Lexington is a city with a deep-rooted dining culture. A common conversation around water coolers and over text messages usually begins with, “Have you tried that new place _______ yet? I just heard about it.” And when word does get out about an imminent restaurant opening, the collective metaphoric breath-holding is almost palpable. Such was the feeling with Lockbox, the restaurant located inside the just-as-anticipated 21C Hotel on Main St. downtown. It’s bold, it’s artsy, it’s cool; it’s a lot of things that many Lexington restaurants aren’t, and a lot of things that I feel the people of Lexington were wanting. Sure, we all need our place to go grab a beer and some wings and watch a UK game, but we are also a fairly urbane community, whose level of culinary sophistication is growing – albeit slowly. So my significant other (Mr. 5th Food Group) and I dropped by to give Lockbox a turn and see what it and chef Johnathan Searle were bringing to the ever-changing Lexington restaurant scene.
We had a table just after the busy hour on a Thursday recently, and the crowd was rolling right along. Whether you are in downtown Lexington for work or if you are a resident, each has their favorite after-work spot to relax and discuss the doings of the day. I could tell immediately that many were there for the same reason as we were; to discover if this could become a new favorite spot. In the interest of full disclosure, I will say that Mr. 5th Food Group and I are not typically dress-up-and-go-out kind of people; we’re a little more along the lines of what I described above. We have about three or four favorite spots that we frequent, and we cook at home a lot as well. So this was a nice opportunity to both try out a new place that had been getting a lot of buzz, and break out of our culinary mold a little. But enough about us; the atmosphere inside this place is exactly what I expected – that’s a compliment, by the way. It’s artistic, with lots of clean lines and beautifully-placed lighting, with plenty of white surfaces to show off all that artwork that 21C Hotels are known for. And the variety of art was pleasing; everything from traditional paintings to light installations were on display. They did an excellent job of reining in all the other design elements in order to feature the art.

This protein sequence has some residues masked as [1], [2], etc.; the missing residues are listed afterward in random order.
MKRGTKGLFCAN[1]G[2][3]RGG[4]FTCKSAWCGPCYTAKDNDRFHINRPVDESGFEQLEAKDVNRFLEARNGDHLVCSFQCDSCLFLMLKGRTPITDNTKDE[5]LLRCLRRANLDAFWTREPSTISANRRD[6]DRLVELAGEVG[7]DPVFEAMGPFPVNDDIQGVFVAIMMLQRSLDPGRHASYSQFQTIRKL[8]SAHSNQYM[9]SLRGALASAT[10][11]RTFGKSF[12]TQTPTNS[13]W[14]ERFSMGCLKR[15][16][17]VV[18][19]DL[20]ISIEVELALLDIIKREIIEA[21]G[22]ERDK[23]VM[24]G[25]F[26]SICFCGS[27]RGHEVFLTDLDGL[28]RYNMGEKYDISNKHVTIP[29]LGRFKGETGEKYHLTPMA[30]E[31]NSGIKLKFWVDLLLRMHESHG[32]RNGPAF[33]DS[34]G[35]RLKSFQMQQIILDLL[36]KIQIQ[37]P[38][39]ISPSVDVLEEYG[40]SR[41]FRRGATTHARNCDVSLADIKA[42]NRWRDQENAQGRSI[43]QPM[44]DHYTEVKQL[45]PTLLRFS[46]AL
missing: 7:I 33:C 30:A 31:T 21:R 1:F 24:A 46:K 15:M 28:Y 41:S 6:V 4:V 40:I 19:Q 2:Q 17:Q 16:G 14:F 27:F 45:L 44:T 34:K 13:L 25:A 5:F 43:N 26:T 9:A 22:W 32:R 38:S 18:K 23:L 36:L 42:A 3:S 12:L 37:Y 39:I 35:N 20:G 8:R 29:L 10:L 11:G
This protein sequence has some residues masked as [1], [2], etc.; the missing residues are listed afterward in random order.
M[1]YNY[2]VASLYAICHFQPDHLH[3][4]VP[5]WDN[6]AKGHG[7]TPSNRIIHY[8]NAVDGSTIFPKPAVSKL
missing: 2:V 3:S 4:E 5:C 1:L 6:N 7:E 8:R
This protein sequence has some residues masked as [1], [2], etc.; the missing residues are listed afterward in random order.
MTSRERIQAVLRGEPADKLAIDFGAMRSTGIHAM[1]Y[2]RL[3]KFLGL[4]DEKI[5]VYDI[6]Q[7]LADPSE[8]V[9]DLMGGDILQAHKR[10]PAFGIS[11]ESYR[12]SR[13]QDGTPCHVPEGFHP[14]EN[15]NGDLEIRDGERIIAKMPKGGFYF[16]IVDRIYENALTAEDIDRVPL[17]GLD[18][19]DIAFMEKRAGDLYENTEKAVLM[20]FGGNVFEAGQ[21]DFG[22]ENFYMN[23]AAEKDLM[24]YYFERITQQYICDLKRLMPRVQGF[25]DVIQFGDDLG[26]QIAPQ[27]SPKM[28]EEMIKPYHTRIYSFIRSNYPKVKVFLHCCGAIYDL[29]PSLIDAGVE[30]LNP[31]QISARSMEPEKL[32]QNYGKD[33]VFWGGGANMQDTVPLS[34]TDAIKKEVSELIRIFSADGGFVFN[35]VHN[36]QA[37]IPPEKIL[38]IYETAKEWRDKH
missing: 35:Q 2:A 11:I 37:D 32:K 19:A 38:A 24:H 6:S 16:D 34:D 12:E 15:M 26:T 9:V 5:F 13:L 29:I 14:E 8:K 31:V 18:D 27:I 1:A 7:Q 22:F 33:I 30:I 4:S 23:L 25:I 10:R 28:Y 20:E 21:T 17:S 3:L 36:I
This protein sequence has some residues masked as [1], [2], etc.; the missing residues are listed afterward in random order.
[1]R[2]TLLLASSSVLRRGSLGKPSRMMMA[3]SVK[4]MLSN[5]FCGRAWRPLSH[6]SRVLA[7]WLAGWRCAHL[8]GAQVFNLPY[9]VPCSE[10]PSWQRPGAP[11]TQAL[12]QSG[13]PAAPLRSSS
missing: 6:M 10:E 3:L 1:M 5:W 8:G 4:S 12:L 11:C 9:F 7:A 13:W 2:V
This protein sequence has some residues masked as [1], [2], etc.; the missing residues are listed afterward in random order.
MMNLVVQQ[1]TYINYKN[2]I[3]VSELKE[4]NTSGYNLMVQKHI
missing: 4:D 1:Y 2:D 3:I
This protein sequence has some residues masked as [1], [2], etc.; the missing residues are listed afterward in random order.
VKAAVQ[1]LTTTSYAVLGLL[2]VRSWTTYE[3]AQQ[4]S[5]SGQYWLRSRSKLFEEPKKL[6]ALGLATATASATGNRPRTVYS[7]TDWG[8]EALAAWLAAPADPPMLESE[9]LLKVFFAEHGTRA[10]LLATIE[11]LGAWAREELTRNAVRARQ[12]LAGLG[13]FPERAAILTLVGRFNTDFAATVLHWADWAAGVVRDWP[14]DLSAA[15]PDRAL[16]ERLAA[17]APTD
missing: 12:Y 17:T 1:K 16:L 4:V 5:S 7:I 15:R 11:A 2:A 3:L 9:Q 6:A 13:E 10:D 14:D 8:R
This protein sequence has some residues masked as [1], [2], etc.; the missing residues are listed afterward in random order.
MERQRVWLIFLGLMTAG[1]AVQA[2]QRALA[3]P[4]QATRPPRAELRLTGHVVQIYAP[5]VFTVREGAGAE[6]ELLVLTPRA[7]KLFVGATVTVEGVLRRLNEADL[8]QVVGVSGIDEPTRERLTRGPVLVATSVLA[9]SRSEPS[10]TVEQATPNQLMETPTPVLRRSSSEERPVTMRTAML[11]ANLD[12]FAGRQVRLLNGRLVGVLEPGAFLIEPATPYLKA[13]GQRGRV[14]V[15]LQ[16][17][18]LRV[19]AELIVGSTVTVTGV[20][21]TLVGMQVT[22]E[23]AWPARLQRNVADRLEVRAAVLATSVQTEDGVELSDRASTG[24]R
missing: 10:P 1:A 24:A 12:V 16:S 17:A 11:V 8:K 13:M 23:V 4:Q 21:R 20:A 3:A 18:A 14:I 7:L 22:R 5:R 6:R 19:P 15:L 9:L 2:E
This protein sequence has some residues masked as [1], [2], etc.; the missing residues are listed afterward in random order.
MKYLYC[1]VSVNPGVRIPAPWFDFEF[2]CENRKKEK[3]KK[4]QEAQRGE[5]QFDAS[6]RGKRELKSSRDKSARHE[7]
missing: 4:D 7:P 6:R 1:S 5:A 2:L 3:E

For those who may be interested – because we all have our preferences – there is no full-booth seating in the dining room. There is banquette seating available along one wall, with the rest being standard tables. It is white-tablecloth only in the literal sense; I noticed guests there in all manner of dress, from “dressy with jeans” to cocktail-party-appropriate. Being a long-time member of the restaurant industry, I noted (and appreciated) that the wait staff did not have a standard-issue uniform, presumably a nod to personal creative expression. It certainly made them less obtrusive, resulting in a more relaxed dining experience for me personally. The music was audible but not too loud, and I didn’t notice until almost the end of the evening that it wasn’t too cold – a personal issue I have with far too many establishments in Lexington.